Now it is true that the majority of scholarships are aimed at academic high-flyers with good grades but this is often simply the starting point for selection and, in order to beat others competing for these scholarships with similar grade point averages and SAT scores, you will often need to produce something else to set yourself apart such as an award or achievement or a record of community service.

At this point it is therefore often a good idea to talk to your school counselor who should be able to point you in the right direction. However, do not simply take his or her word for it and, armed with the basic information which they provide, hop onto your computer and search around yourself for the latest up-to-date information.

Two excellent places to start your search are www.CollegeAid.com and www.FastWeb.com both of which will provide you with long lists of scholarship programs, together with the amount of each award and brief details of each scheme including the application requirements. You will find that you can narrow your search quite quickly here and reduce your list to manageable proportions as, while some schemes will simply require you to be a US citizen or to have (or be about to obtain) a high school diploma, others will have much more specific and narrower requirements.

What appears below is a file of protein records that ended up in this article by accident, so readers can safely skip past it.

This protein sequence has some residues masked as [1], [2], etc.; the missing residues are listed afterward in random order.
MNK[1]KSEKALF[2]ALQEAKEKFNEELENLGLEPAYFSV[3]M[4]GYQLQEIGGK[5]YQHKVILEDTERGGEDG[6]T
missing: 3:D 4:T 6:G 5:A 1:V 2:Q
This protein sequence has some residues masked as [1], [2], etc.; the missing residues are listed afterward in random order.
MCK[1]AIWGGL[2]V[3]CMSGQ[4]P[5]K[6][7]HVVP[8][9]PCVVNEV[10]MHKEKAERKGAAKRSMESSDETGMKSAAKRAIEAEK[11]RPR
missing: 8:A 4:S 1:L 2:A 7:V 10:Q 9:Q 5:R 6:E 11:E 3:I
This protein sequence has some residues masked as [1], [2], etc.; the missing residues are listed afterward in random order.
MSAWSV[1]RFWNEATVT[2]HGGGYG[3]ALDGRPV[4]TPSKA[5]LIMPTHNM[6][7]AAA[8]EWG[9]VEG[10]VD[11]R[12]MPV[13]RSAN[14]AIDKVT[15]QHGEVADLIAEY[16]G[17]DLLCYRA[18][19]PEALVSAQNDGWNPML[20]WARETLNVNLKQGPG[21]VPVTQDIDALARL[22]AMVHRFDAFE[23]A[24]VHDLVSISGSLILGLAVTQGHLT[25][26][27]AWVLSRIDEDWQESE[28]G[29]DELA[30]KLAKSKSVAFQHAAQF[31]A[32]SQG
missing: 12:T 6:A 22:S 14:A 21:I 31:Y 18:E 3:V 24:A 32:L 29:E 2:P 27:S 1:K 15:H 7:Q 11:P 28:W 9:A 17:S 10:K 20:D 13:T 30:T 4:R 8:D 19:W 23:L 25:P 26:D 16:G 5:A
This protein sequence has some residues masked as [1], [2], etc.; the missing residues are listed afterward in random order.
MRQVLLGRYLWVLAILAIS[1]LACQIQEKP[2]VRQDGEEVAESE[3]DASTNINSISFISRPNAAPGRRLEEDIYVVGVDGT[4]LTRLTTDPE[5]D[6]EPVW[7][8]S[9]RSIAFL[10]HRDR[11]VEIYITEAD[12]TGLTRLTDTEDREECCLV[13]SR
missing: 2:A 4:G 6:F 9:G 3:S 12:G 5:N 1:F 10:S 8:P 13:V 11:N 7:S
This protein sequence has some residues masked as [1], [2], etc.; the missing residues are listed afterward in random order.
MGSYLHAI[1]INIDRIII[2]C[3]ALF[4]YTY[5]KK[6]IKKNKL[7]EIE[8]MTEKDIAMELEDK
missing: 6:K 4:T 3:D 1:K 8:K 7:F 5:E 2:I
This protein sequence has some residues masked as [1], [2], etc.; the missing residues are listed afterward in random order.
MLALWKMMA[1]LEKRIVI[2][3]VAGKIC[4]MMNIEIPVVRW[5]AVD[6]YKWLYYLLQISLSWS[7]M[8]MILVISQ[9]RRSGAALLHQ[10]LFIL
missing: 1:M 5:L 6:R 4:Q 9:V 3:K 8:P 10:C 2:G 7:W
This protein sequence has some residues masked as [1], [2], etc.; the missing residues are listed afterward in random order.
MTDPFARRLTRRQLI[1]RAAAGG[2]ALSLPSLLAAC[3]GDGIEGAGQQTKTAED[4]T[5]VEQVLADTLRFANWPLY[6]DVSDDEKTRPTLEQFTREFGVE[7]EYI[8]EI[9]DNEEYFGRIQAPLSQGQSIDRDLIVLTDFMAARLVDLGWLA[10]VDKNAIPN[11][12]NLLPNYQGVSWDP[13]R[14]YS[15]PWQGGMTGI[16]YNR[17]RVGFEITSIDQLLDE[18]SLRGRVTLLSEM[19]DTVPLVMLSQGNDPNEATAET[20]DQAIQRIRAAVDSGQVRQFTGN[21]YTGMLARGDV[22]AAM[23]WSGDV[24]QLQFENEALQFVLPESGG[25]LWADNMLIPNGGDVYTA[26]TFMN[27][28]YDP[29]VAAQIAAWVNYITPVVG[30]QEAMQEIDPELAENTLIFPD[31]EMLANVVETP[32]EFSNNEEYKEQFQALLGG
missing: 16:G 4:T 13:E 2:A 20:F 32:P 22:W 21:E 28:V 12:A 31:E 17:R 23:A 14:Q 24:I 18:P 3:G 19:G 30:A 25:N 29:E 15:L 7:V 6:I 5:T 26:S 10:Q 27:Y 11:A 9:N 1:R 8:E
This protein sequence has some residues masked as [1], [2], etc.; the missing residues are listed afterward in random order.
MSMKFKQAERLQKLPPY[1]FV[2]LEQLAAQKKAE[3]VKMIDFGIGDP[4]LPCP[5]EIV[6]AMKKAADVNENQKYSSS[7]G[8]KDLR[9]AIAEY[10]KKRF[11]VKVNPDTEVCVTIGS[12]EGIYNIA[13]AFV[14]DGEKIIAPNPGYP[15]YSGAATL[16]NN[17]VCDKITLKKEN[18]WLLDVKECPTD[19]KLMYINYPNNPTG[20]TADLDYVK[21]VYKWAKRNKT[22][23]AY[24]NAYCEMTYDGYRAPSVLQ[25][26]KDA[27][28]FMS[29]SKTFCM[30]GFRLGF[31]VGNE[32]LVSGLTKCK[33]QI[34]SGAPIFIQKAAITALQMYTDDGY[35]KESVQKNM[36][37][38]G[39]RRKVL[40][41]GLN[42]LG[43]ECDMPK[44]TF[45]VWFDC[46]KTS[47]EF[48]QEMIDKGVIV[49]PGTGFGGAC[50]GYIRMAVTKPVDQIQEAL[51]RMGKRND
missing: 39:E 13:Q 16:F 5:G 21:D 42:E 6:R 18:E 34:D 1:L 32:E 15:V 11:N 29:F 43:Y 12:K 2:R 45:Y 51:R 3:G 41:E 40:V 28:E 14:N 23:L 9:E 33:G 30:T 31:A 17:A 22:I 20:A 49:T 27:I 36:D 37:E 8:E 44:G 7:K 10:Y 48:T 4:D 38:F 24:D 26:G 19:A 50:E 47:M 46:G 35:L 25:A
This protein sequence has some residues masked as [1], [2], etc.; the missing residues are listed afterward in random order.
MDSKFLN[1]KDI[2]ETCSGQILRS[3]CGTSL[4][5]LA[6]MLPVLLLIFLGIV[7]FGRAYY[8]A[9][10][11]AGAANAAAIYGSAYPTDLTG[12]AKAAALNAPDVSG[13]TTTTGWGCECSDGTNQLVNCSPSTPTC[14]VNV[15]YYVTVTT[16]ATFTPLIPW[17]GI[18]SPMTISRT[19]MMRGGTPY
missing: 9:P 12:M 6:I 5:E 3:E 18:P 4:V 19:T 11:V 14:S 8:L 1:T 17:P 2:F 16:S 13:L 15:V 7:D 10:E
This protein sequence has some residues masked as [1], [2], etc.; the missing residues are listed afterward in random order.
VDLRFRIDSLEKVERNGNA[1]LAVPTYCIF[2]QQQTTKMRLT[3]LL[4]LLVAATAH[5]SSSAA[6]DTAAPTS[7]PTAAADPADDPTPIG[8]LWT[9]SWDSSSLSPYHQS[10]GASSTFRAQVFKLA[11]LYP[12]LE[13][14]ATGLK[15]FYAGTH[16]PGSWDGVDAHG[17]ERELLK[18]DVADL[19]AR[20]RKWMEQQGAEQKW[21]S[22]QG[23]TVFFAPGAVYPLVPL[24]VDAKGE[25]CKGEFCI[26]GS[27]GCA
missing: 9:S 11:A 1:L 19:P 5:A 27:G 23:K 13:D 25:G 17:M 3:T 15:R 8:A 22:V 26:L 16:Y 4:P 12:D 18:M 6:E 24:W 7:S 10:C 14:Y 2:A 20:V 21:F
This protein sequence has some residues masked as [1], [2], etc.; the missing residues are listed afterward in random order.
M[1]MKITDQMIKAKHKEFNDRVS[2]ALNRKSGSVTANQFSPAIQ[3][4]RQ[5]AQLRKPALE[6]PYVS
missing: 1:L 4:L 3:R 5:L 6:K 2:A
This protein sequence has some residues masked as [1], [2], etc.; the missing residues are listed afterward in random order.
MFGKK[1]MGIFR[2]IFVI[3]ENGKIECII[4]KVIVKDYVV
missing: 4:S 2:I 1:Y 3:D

You will find some amazing categories of scholarships including those for male students who are residents of western Pennsylvania, students on active military duty in the pay grades of E-4 through E-6 who are studying in an information technology related specialty and the children of an eligible Alabama veterans who are attending college in Alabama. In short, there are scholarships available for a very wide variety of different applicants.